“In flames that no abatement know,
Though briny tears for ever flow,”—
why, you must fly then! That is not the time for roosting or resting; you must fly, like a dove to its dovecot, when you have a true sense of the danger in which you are placed through your sin.
Besides that, these flying sinners have strong desires within them. The dove flies to her dovecot because she wants to be there, and she will not be happy until she gets there. I sometimes see a man throw a pigeon up into the air, that it may find its way home. It usually wheels about for a little while, as though it were uncertain which direction it should take; but, presently, its quick eye catches sight of some familiar landmark, or by instinct it knows which is its way home, and then, away it goes. There is no turning to the right hand, or to the left; but, straight as an arrow shot from a bow, it flies towards its window. So is it with a soul that the Spirit of God has once quickened. It longs for Christ, it pines for Christ; it may hesitate, and look about to find the way it is to go to find him; but, at last, it says within itself, “There he is,” and away it goes, like the doves to their windows. Do you wonder that it does so when the sacred instinct, the holy desire, is so strong within it?
Why do they fly? Well, they may well fly, because they have such a short time in which to reach the Saviour. I cannot tell, — for I am neither a prophet nor the son of a prophet, — but I may be addressing someone who will never see the sun rise again. There may be an unsaved soul, in this place, who must be saved ere twelve o’clock shall come round, or that soul will be lost for ever. We have had deaths, before now, while the service was proceeding in this Tabernacle; and such a thing may happen again, and strike us with sudden sorrow as well as with deep solemnity. But, in any case, mortal man has but a short time to live; and some — we know not to which among us this may relate, — have a very, very short time to live. The Rabbi’s answer to a foolish question was a wise one. When he was asked, “How many days before he dies should a man repent?” he replied, “One day before he dies; and, as he may die to-day, or to-morrow, he had better repent at once.” So, as we sang, a little while ago, —
“Come, guilty souls, and flee away
Like doves to Jesu’s wounds;’ —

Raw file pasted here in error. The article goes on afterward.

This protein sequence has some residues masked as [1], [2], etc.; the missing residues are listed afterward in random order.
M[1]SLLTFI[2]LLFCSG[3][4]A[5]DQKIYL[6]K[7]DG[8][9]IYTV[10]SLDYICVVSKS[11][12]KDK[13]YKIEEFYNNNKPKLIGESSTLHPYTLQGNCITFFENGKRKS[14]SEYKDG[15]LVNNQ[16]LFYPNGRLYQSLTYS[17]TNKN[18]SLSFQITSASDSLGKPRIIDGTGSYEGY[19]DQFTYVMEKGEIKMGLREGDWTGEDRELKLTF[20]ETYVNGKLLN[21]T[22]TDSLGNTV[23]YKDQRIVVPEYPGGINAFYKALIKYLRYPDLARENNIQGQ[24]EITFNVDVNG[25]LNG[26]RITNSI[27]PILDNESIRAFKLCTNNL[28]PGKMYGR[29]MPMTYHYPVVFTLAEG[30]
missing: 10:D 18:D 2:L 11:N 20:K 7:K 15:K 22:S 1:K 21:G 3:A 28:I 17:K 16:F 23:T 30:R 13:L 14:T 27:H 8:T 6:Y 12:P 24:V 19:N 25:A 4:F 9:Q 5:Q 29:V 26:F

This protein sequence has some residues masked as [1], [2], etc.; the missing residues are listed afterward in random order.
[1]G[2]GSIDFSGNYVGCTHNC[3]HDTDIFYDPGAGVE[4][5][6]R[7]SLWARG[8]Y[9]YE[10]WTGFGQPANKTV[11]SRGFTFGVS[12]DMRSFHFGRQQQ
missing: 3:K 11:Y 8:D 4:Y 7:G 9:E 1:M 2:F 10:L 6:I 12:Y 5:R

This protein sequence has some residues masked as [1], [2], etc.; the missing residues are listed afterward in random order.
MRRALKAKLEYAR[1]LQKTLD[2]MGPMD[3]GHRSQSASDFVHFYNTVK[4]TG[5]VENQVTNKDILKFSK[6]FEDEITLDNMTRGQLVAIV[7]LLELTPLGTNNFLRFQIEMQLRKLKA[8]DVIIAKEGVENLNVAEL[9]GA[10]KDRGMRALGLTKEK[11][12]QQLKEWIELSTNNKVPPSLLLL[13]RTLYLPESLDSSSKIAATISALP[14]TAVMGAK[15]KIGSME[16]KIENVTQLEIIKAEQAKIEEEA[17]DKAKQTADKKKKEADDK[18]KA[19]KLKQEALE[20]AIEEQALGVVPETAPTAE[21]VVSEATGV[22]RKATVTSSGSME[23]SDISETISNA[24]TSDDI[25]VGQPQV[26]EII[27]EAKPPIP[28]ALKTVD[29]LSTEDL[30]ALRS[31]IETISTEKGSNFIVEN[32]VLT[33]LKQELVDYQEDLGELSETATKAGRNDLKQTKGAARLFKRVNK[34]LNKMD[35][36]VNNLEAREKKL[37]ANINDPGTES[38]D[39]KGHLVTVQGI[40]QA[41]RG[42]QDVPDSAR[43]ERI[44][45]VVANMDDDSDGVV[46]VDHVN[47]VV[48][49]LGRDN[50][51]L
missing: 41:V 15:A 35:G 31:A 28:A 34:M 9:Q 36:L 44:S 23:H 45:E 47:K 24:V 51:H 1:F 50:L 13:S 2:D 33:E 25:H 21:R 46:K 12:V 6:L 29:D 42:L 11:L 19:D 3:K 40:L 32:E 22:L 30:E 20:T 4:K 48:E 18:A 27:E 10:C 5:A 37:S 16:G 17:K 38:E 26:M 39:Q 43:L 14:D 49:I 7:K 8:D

using all possible haste, because the day is far spent, and the night is at hand in which you will not be able to find your way to the shelter of perishing sinners which is now available for you.
III. A third question is, — WHY DO THEY FLY AS DOVES, — that is, all together, — in a covey, — in a flock, so that they look like a moving cloud?
Well, the first reason is, because they are all in one common danger; and, usually, when persons are in that condition, they give up their bickerings against one another, and join heartily together. Each one, as he becomes anxious for himself, also feels a similar anxiety for his fellows; so they band themselves together, and “fly as a cloud, and as the doves to their windows.” Souls convinced of sin have no time or inclination to quarrel. When a man feels that he must “flee from the wrath to come,” he does not notice that someone else is not respectful to him. No, he thinks of himself as a lost sinner; and lost sinners must not be so foolish as to stand upon their dignity, nor even to insist upon their rights and privileges. At such times, they are willing to stand in the aisle, or to be crowded up in a coiner anywhere, so long as they can but hear the gospel; and they will bear anything from their fellow-men if they may but find Christ together. It is wonderful what communion of spirit springs up among them. One, who has himself been under conviction, has seen another weeping on account of sin, and he has said, “Well, if I do not find Christ myself, I hope that young man will do so. If I am never to be saved, I do hope that poor woman, whom I saw in such an agony of spirit, may soon find joy and peace in believing.” And, sometimes, when they hardly dare to pray for themselves, they will pray for one another; and when they scarcely have any hope for themselves, they will entertain very kind desires concerning those who have sat next to them, who have been under impression. They are too much taken up with the solemnities of their condition before God to have time or wish for contention; and, therefore, they do not quarrel and fight, as a number of hawks might do, but they fly together in one band, as a company of doves might be expected to do.